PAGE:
Home » Uncategorized

You can learn a lot from a dummy

Submitted by on Wednesday, 6 April 2011 No Comment

I wish I could track down everyone who, two years ago, was ready to label Boots a mental midget just because Big Guy was doing well in kindergarten.

Gosh, I hope Boots isn’t dumb,” was the popular refrain. I heard it not once, but three times. I can remember the identity of only one person who said it, thus depriving me of the option of a massive “neener, neener, neener” even if I were so inclined.

On the other hand, I’m also missing out on the opportunity to  assure them that the cliche about the slower younger sibling is nothing more than a cliche in many cases.

Three-fourths of the way through kindergarten, Boots is doing just fine, thank you very much. Part of it’s due to Big Guy – Boots has wanted homework since his brother started school, and he’s recently peered over Big Guy’s shoulder and tried to figure out the multiplication problem as Big Guy practices online. At least several times a day, he’ll get it right, too.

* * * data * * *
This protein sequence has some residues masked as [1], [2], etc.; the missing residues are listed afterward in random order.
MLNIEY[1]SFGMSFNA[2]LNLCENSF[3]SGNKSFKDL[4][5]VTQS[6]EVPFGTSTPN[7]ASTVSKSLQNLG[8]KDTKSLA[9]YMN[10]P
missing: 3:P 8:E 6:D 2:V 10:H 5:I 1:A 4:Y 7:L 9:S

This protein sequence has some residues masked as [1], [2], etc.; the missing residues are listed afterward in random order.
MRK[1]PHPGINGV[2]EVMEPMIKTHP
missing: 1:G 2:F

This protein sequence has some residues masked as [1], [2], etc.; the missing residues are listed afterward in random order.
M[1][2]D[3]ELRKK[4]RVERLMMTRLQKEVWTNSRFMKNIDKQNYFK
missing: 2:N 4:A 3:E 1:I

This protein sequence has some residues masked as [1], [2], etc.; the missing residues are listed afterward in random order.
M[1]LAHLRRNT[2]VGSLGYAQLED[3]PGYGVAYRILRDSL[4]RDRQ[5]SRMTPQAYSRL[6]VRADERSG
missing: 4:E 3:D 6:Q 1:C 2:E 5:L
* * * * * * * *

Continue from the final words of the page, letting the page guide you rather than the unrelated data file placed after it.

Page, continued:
I’m not saving for Harvard yet, because I’m well aware that a fast academic start doesn’t always predict brilliance on down the road, just as the reverse is true. I know a woman who flunked second grade but is getting ready to work on a doctorate.

I’m not surprised, either, because a kid who could recognize numbers up to eight at age 3 obviously had something brewing between his ears.

I am shocked, though, at how much he is learning – truly learning, and not just memorizing by rote.

Recently, his class has been studying  transportation. He came home and told me about valprettos. “They’re boats. I think they have them in Italian or West Virginia or somewhere,” he said.

“Are you sure you don’t mean gondola?” I asked.

“No, I mean valprettos. They have long bars on the windows so the people won’t fall off. Get on that Google  and look it up,” he challenged.

I did, and he was right. Sort of. Vaporettos are water buses in Italy.

“Hey, Big Guy!” he said after I showed him the picture to confirm. “I know about water buses. They’re in Italian.”

“You’re making that up,” his brother replied. “There’s no such thing!”

“Is too! Mommy, show him!”

Chances are, vaporettos are going to be irrelevant in Boots’ adult life, unless he does indeed grow up to be an Italian plumber.

But the fact that he remembered them and was excited enough to tell me about them when he came home tells me that’s he’s enthusiastic, engaged and actually listening to his teacher when he’s not tattling on annoying classmates.

I’m way more impressed by that than I am by any grade on his report card.

Copyright 2011 Debra Legg. All rights reserved.

Similar Posts:

    None Found

Popularity: 1% [?]

Comments are closed.